Leica Geosystems’ published accuracy for the ScanStation proved critical to countering the opposition’s challenges. Fries explained: “If we were using another manufacturer’s scanner, I don’t believe we would’ve been able to show the necessary steps to get through their challenges about the validity of the scanner because we wouldn’t have had the published accuracy standards. And that was something that both the city and the state were very savvy to during their cross-examination. They clearly did their homework and probably hired a consultant on laser scanning to ask those questions.”
In addition to the manufacturer’s accuracy standards, Fries provided independent validation from Caltrans, one of the defendants in this case. Before adopting laser scanning into its survey operations, Caltrans hired the University of California Davis to assess the technology. The subsequent 2007 report, Creating Standards and Specifications for the Use of Laser Scanning in Caltrans Projects, validated the use of the technology and the specific use of Leica Geosystems laser scanners. “That went a long way towards getting buy-in from the judge about the scanner itself,” Fries said.
In the end, Fries laid enough foundation to demonstrate that the ScanStation provided highly accurate engineering data. “We were able to show that there is no bias, no human error, no storytelling or coloring or shading. It’s data,” Fries said. “Not only is it data but it’s data that’s critical to the jury to help them make their decisions in this case.”
The Leica ScanStation data was ruled by the judge to be scientific evidence generally accepted by the scientific community as reliable and accurate. The judge admitted into scientific evidence the scan data and the expert analyses built upon it, including the 3D working model, the shadow study and two 8-inch binders containing hundreds of exhibits—all of which was provided to the jury for deliberation. “That was a first,” Fries said. “I don’t know if that’s ever happened before. I can’t recall a case that I’ve been involved in where an attorney has ever attempted to do that.”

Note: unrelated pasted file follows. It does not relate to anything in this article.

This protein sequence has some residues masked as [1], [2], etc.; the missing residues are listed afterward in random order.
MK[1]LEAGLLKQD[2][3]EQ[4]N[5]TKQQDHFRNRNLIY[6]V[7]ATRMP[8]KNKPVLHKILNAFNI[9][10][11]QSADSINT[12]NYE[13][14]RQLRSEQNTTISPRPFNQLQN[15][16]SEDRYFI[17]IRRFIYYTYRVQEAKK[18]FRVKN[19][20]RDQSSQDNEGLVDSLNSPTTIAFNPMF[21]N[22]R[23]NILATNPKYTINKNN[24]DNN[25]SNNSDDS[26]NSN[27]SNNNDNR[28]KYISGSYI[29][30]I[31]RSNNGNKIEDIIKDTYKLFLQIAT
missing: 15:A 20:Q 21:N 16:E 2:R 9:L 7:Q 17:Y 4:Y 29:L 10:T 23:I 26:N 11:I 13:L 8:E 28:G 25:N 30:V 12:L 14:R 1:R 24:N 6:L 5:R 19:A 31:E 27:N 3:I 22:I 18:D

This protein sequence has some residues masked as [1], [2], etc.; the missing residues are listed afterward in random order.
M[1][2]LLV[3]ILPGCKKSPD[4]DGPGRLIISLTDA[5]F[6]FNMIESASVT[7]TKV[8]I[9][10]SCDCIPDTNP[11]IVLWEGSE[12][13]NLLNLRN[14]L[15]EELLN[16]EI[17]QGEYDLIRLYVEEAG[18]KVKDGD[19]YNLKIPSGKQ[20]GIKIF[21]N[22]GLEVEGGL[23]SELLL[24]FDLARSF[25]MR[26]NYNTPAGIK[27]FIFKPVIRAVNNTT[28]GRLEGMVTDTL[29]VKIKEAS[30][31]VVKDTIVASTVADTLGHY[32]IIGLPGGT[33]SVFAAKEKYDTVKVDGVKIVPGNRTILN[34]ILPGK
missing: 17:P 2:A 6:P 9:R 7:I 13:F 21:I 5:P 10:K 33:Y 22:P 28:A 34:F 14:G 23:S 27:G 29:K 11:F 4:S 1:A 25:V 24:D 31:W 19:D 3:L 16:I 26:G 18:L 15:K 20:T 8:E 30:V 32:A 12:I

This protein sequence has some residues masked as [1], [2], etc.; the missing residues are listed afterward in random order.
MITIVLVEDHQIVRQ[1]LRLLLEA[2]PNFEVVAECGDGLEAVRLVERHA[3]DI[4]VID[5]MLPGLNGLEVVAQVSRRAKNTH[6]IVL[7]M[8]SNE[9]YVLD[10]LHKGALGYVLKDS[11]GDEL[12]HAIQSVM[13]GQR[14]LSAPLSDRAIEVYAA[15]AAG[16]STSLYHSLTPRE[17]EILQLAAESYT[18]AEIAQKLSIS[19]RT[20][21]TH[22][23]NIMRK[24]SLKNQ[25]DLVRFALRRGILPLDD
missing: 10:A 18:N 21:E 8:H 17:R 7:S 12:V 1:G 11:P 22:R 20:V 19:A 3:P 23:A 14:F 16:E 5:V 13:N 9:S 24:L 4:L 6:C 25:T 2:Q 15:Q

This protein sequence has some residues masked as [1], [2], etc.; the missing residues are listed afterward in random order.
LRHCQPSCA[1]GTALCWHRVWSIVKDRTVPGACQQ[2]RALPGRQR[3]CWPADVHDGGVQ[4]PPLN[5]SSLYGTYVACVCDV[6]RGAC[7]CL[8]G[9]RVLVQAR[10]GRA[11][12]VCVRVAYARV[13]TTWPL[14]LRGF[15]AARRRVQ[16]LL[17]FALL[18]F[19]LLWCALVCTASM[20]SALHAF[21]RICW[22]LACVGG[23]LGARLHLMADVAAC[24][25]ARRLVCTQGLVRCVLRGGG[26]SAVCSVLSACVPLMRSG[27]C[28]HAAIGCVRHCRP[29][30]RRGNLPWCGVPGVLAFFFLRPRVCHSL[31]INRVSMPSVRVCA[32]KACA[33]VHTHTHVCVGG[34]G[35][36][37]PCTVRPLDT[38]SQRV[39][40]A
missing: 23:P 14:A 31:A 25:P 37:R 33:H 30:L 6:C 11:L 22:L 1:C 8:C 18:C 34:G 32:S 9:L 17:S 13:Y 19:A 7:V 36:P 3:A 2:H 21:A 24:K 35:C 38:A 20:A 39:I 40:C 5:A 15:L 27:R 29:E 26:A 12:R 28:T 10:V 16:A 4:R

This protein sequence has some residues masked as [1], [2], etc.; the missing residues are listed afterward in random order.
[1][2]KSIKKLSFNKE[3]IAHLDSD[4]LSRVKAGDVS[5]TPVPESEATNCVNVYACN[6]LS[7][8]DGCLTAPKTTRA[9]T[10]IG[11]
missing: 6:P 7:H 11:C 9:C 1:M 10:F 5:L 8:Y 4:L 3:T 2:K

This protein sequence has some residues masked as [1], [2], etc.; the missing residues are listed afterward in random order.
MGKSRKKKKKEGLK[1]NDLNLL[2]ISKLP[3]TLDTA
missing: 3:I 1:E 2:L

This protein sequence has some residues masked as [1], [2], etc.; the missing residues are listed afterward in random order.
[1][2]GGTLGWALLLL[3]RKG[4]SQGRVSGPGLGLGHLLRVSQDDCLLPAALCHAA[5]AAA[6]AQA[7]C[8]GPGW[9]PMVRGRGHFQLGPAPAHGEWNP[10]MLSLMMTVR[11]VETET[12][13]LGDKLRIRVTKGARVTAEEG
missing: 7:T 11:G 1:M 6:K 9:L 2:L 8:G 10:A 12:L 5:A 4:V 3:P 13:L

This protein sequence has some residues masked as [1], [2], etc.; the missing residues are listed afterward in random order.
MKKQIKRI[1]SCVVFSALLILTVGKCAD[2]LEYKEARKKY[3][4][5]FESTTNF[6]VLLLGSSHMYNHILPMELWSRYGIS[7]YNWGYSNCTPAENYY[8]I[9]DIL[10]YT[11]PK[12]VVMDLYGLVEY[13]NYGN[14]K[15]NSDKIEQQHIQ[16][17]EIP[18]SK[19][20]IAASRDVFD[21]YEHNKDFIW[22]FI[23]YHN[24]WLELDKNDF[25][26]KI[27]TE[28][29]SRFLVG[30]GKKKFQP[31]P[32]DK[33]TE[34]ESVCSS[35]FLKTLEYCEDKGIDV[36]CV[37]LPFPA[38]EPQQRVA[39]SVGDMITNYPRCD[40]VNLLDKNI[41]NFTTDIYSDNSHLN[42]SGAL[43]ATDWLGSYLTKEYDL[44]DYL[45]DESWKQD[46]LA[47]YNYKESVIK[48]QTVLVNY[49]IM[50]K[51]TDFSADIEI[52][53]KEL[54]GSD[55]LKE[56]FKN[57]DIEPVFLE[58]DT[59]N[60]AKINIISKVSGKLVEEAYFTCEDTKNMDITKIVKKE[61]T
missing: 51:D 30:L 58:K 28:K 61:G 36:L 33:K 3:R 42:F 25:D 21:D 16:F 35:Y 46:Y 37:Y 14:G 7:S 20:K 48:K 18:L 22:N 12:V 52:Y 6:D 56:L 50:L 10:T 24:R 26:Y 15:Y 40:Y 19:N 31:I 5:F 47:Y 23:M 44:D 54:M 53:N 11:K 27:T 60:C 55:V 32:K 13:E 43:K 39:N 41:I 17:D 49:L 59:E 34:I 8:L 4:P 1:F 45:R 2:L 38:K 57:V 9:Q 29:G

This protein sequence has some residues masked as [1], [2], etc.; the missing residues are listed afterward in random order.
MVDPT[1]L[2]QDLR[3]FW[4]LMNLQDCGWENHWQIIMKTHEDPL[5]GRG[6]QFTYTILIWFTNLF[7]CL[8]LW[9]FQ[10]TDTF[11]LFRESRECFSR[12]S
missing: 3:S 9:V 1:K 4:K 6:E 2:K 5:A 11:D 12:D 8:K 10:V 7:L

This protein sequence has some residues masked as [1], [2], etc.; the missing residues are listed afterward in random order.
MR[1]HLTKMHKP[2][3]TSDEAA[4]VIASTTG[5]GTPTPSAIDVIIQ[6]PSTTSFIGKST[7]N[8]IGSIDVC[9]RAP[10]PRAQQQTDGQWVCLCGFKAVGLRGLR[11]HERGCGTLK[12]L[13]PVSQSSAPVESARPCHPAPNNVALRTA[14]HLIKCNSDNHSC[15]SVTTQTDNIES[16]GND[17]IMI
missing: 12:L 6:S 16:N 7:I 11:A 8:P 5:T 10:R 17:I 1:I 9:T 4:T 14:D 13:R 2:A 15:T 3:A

The Future of Laser Scan Data in Court
Because the laser scan data, as well as the analysis based upon it, was admitted into evidence, it is now accepted into the judicial record of the case evidence. “That’s a huge deal,” Fries said.
He explains: “Trial courts are all about precedents. Has it happened before? Yes or no? If it hasn’t happened before, you’ve got a massive uphill fight. But if the answer is, ‘Yes, I have, and here’s where,’ it makes it much easier to do it again in the future.”
From now on, Fries will be encouraging Precision Simulations’ clients to try and move the scan data and the analysis into evidence. “I will now be providing the case citation, the motions and the court transcripts to my clients saying, ‘We were successful in doing this,’” Fries said.
It’s a strategy available to Leica Geosystems’ customers, as well. “In the past, the jury didn’t get to consider the scan data or the analysis when trying to decide guilt or innocence, liability and damages. They only got to hear about it one time when the expert was on the stand. Now, Leica scan data can become a common tool that the jury uses during deliberations,” Fries said. “This precedent is going to open the door for it to happen again and again and again.”